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KARACHI, Apr 26 2007 (IPS) - City mayor Syed Mustafa Kamal believes that the answer to this port city’s many woes lies in constructing a 24 km elevated expressway at a cost of 225 million US dollars.
“Completed in three years, this (the Karachi Elevated Expressway) would act as a southern bypass linking the seaport to the airport,” the mayor told IPS during an interview.
Kamal also spoke of “marketing Karachi internationally and showing that the city has the potential of becoming the biggest business centre of the region”. The expressway, being built by the Malaysian IJM Corporation would be part of the ”infrastructure that would showcase the city,” he said.
But urban planners and architects wince at Kamal’s vision of a Karachi, served by concrete flyovers, underpasses and expressways, and some say it is nothing short of ‘apocalyptic’.
Even ordinary citizens are sceptical. “If a journey that takes three hours is reduced to a mere 20 minutes on this signal-free corridor, there are savings on fuel and traffic congestion is reduced then why is there so much criticism?” asked one citizen referring to the debate raging over the project.
Kamal calls his critics “enemies of development”. He draws courage from the Asian Development Bank (AsDB) which, in September, released 10 million dollars for the Karachi Mega City Development Project, earmarked for planning, development and creating infrastructure.
Little wonder that the mayor says he does not care what people say about his grand vision. ”They need to understand the dynamics of this city, which is not like any other city of Pakistan.”
But then that is exactly what his critics are talking about. ”Understanding dynamics entails knowing what kind of a city its people want, the needs of the people, designing a city for people not cars …and to learn from errors made by some advanced countries and not make the same mistakes,” says Arif Hasan, eminent urban planner and architect.
“We are doing what the rest of the world is undoing,” said Hasan citing the examples of Asian cities like Manila, Bangkok and Seoul where the traffic situation is far worse. ”City administrations everywhere are trying to limit or ban heavy traffic on their inner city expressways. San Francisco, New York, Boston, Seoul and Paris have actually demolished their expressways and turned them into public space or housing.”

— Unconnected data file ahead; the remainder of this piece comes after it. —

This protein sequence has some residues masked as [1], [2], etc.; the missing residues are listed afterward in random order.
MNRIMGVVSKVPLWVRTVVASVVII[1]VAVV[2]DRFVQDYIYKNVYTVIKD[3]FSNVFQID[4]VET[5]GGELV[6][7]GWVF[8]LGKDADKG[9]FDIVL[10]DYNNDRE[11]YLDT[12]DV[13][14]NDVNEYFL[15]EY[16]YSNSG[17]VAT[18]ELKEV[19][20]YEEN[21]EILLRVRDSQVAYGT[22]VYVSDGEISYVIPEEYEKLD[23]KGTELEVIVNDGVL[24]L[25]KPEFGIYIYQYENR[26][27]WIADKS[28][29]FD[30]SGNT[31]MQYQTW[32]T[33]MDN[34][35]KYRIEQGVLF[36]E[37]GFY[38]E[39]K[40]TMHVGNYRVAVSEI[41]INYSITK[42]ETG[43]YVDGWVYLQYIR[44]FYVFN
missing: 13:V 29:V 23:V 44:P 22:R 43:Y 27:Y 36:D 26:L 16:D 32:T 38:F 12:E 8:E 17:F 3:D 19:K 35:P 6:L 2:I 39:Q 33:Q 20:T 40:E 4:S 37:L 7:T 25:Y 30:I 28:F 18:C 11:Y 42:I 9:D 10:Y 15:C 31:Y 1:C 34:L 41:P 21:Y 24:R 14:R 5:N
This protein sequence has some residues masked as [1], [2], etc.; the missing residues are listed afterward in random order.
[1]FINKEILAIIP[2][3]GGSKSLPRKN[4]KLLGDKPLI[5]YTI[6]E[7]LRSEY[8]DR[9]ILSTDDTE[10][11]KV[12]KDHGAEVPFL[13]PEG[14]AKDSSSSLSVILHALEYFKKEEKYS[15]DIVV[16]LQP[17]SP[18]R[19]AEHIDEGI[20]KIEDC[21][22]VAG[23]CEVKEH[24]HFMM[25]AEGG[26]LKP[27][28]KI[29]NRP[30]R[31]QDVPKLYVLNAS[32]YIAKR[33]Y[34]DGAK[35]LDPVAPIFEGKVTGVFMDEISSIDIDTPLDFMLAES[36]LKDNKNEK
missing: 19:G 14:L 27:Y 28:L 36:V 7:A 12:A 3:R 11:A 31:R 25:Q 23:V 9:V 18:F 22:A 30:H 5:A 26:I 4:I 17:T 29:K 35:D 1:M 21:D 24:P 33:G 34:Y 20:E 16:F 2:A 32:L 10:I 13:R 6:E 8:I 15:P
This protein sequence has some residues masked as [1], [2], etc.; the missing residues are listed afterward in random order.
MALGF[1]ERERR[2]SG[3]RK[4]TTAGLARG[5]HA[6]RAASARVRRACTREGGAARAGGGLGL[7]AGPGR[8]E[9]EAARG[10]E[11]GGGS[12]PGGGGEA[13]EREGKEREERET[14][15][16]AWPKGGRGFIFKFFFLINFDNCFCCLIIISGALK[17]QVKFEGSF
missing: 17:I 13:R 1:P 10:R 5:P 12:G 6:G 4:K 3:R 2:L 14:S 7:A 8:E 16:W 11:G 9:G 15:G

“There is nothing wrong with uninterrupted flow of traffic from one end of the city to the other,” concedes Arif Belgaumi, member of the National Council, Institute of Architects. ”But, for one thing, such traffic corridors are not rammed through the commercial centre of the city and routed from the periphery.”
Environment issues are also being raised and the environmental impact assessment (EIA) carried out by the Sindh Environmental Protection Agency (SEPA) has been questioned. “It’s just a rubber stamp to justify the project,” said Hasan.
To Belgaumi the destruction of as many as 1,100 trees grown along the main artery called the Shahrah-e-Faisal (SF) over which this expressway is going to be built is unacceptable even if the EIA speaks of replacing the trees with “vegetation that survives under low levels of solar radiation.”
Those using SF, under the expressway, will not be able to see the sky or some of the finer buildings of Karachi. Instead, says Belgaumi, they will have “a continuous view of the underside of a concrete expressway. It will be dark, dreary, lit 24 hours by sodium halide lights, and will deny residents and office workers access to the sun, uninterrupted views and fresh air.”
Noman Ahmed, chairman of the department of architecture and planning at the NED University of Engineering and Planning, calls the project as something ”conceived in isolation” by the city government. He foresees a “long gestation period of chaos” as a result of the expressway damaging the water supply, sewerage and drainage lines. “There will be a decline in the property values close to SF.”
Already Karachi’s population of 14 million has to cope with dug up arterial roads that slow vehicular traffic to a crawl. Most experts speak of possible improvements through better traffic management.
To Prof. Ahmed’s mind “separating corridors of movement for through traffic from local traffic; policies to reduce the exponential rise in motor cars, increase in the number of buses and synchronistion of traffic signalling/monitoring system” are some measures that can be taken to relieve the traffic pressure that are not financially draining.
And if there was one significant step needed to fix the city traffic, his suggestion is a cheap, simple and doable solution. “Increase the number of large buses with proper route rationalistion.”
“The more I study the traffic issues all over the world, the more I am convinced that the Bus Rapid Transit (BRT) system is the most effective means to relieve traffic woes,” adds Hasan. For years he canvassed the revival of the single-track Karachi Circular Railway which has remained disused since 1999. “I’ve not given up on that totally, since it links the suburbs to the city centre and can supplement the BRT. However, buses are a more logical and cheaper way out.”
But will the citizens of Karachi choose to abandon cars and motorcycles, symbols of upward mobility and affluence, and switch to public transport? “It may be difficult but not impossible,” says Ahmed. He suggests running a pilot project in an elite area to gauge people’s interest.
Hasan adds: “If the journey is comfortable, safe and secure, the bus clean and efficient, there is no reason for not switching over to this mode of transport. Human behaviour is determined by the ambience and environment you provide to them.”
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